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*foot notes

February 09, 2001|JAMES E. FOWLER

Wednesday is Valentine's Day. A day devoted to love and only its wonderful aspects--kisses, hugs, flowers, chocolates, poetry, wine, music.


* Some trace Valentine's Day to ancient Rome. Every February during the festival of Lupercalia, names of young girls were written on slips of paper and placed in a jar. Young men would pick a slip and courting would begin.

In AD 496, Pope Gelasius outlawed the pagan festival, but replaced it with a feast day for St. Valentine, a martyr who was beheaded two centuries earlier. The Roman Emperor Claudius II had forbidden his soldiers to marry, but Valentine, a Christian priest, continued to marry soldiers and their fiancees in secret. Unfortunately for Valentine, it was not a well-kept secret.

* Esther Howland, a Mount Holyoke College student, is usually credited with crafting the first U.S.-made Valentines. Her father, a stationer in Worcester, Mass., imported valentines every year from England. About 1830, Esther started to create her own.

* Barbershop quartets from the Verdugo Hills Showtime Chorus, (909) 593-4321, and the Crescenta Valley Chorus, (818) 361-3444, will deliver "singing valentines" to the beloved recipients of your choice. The Crescenta Valley ensembles will be busy Sunday through Wednesday, while the Verdugo Hills quartets will work on Valentine's Day only. Both organizations charge $40.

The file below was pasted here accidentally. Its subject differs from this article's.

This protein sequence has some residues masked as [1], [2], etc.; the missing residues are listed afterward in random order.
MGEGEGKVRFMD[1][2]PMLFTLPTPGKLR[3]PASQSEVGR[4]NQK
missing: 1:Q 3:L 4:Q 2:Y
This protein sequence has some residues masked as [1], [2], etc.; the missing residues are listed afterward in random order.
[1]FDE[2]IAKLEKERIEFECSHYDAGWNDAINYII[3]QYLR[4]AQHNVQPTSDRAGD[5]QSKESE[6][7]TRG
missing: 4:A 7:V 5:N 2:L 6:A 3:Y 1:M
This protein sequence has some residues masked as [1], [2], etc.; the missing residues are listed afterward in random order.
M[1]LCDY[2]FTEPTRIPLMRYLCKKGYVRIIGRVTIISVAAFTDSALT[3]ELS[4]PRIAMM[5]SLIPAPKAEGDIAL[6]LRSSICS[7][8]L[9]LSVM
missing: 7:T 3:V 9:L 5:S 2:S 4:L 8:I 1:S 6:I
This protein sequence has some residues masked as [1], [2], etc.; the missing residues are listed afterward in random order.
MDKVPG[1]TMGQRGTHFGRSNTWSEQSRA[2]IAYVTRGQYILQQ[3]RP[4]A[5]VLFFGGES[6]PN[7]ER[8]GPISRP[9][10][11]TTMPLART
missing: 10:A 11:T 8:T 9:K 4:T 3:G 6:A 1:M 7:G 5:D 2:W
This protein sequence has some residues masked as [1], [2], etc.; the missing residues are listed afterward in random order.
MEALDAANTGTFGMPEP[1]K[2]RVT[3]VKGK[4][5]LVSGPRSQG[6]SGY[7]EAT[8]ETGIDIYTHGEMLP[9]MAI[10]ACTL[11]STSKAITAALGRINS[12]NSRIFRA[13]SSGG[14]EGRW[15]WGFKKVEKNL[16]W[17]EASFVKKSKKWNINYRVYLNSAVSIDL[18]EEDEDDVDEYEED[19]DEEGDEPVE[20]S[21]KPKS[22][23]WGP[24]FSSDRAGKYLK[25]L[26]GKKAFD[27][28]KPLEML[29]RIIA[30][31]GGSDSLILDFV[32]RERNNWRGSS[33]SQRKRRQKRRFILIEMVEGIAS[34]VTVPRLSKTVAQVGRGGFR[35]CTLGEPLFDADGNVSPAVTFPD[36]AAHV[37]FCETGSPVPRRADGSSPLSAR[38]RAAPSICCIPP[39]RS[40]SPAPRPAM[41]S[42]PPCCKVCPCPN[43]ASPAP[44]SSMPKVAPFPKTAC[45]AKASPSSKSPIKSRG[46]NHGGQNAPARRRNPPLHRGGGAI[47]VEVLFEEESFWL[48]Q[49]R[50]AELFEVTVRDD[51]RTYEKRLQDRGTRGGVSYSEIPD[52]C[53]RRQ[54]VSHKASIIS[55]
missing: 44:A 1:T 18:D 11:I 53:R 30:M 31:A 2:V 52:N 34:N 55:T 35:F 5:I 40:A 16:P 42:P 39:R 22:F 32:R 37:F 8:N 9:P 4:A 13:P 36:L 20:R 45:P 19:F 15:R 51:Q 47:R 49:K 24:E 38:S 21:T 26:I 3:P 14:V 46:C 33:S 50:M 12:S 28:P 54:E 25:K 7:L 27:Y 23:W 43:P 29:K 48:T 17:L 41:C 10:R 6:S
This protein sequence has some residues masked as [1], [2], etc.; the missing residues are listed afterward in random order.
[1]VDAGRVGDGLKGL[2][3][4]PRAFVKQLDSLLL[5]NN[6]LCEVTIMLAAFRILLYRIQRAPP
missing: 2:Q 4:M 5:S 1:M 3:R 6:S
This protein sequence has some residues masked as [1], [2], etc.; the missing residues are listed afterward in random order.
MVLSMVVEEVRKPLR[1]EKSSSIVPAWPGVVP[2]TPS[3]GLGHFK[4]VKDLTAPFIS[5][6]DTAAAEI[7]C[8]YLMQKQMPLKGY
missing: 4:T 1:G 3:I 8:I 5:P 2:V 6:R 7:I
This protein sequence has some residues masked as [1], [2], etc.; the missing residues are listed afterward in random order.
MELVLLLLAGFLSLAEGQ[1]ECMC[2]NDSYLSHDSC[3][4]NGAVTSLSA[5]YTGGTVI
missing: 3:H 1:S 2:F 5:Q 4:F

* A Sherman Oaks company is offering a Valentine's Day gift that won't die in a vase or just go to waist. The Consciousness Trading Company presents the Love and Romance edition of Consciousness in a Can.

It is, literally, a can with 200 strips of paper, each bearing a romance- and love-related quote to charm your special someone. Some are funny, others are thought-provoking. Some examples: "Even the promiscuous feel pain," attributed to Warren Beatty; and "I like long walks. Especially when they're taken by people who annoy me," attributed to Fred Allen. All this and more for only $20. Check out their Web site at or call (818) 728-9830.

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